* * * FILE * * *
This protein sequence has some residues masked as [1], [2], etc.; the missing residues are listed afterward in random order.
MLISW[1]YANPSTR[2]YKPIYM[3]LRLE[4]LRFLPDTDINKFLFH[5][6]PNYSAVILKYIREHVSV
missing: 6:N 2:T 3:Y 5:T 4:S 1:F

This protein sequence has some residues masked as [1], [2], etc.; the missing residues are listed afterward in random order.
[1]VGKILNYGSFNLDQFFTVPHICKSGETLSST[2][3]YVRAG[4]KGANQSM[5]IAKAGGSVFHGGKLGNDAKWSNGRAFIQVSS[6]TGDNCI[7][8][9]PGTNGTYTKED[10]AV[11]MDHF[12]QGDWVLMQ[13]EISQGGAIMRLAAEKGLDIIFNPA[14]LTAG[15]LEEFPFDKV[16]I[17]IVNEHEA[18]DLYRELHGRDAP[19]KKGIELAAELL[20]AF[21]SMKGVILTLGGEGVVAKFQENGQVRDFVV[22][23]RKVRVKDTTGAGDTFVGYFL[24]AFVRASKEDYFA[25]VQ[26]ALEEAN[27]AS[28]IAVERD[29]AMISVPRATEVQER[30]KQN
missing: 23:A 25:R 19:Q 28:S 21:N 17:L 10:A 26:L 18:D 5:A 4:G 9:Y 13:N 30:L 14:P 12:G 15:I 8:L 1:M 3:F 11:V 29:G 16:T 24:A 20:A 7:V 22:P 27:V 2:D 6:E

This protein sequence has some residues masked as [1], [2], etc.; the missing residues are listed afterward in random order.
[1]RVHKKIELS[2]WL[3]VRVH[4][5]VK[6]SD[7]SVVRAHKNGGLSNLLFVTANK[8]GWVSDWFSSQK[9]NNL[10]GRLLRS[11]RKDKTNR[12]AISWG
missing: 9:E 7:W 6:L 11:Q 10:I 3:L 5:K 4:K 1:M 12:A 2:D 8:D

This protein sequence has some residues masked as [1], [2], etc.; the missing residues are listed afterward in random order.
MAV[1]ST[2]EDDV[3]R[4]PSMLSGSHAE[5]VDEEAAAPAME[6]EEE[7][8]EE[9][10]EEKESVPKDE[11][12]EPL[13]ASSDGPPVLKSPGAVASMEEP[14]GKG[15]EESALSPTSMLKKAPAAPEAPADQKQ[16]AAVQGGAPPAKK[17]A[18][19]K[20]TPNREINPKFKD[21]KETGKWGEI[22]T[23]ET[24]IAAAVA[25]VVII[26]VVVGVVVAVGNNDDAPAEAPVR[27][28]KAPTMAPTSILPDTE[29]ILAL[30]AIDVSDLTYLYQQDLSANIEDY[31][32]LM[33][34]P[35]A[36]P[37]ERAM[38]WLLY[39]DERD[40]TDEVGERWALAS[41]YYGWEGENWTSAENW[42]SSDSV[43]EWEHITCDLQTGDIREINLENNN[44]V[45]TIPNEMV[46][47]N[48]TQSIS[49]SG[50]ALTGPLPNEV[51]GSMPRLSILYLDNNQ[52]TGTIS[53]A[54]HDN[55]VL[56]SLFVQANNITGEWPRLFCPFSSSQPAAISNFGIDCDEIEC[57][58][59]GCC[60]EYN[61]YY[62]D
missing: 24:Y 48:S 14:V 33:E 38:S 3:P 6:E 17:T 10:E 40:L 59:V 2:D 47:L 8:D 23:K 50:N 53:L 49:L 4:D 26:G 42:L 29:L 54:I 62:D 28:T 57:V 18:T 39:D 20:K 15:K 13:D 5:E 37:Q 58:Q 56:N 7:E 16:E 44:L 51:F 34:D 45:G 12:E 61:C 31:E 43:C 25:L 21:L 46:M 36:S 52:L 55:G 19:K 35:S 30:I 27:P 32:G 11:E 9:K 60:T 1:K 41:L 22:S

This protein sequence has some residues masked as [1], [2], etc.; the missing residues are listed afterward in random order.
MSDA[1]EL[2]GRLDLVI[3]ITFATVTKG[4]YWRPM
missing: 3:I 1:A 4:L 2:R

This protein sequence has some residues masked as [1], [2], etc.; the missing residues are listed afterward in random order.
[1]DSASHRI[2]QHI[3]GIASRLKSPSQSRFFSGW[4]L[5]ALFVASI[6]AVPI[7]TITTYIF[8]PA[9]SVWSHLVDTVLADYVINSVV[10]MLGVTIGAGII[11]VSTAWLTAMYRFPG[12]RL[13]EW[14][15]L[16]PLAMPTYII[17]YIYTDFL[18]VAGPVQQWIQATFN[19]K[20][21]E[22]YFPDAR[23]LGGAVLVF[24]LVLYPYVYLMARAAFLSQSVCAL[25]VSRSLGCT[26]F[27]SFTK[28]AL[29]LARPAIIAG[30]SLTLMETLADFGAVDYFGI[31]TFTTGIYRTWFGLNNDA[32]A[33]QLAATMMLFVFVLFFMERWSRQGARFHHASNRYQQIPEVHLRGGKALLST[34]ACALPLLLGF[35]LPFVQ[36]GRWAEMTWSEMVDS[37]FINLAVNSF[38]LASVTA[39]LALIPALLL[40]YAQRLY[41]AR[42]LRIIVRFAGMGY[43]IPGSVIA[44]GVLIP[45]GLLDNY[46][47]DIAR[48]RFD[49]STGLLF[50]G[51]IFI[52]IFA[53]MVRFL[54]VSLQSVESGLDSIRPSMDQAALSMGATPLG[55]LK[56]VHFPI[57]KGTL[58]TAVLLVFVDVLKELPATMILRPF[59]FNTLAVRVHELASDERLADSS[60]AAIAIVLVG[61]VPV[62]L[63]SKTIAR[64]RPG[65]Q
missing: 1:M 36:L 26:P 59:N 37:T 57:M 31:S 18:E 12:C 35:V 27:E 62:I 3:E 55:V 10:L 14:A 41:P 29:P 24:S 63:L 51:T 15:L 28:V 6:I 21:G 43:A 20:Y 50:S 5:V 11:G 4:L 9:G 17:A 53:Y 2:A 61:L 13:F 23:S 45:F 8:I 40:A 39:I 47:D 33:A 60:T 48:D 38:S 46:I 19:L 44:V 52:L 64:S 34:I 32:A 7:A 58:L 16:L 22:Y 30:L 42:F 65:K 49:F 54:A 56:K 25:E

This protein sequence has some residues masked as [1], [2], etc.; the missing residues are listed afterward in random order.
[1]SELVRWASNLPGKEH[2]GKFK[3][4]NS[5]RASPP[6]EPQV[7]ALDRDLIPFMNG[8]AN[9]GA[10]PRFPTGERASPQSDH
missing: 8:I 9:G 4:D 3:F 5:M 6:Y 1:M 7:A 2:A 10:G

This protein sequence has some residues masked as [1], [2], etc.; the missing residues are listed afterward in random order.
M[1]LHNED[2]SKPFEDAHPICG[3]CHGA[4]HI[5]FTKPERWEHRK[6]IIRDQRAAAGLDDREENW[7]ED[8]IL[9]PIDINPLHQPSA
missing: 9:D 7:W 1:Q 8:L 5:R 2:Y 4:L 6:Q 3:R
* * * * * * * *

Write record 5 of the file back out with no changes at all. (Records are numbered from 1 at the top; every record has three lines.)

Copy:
This protein sequence has some residues masked as [1], [2], etc.; the missing residues are listed afterward in random order.
MSDA[1]EL[2]GRLDLVI[3]ITFATVTKG[4]YWRPM
missing: 3:I 1:A 4:L 2:R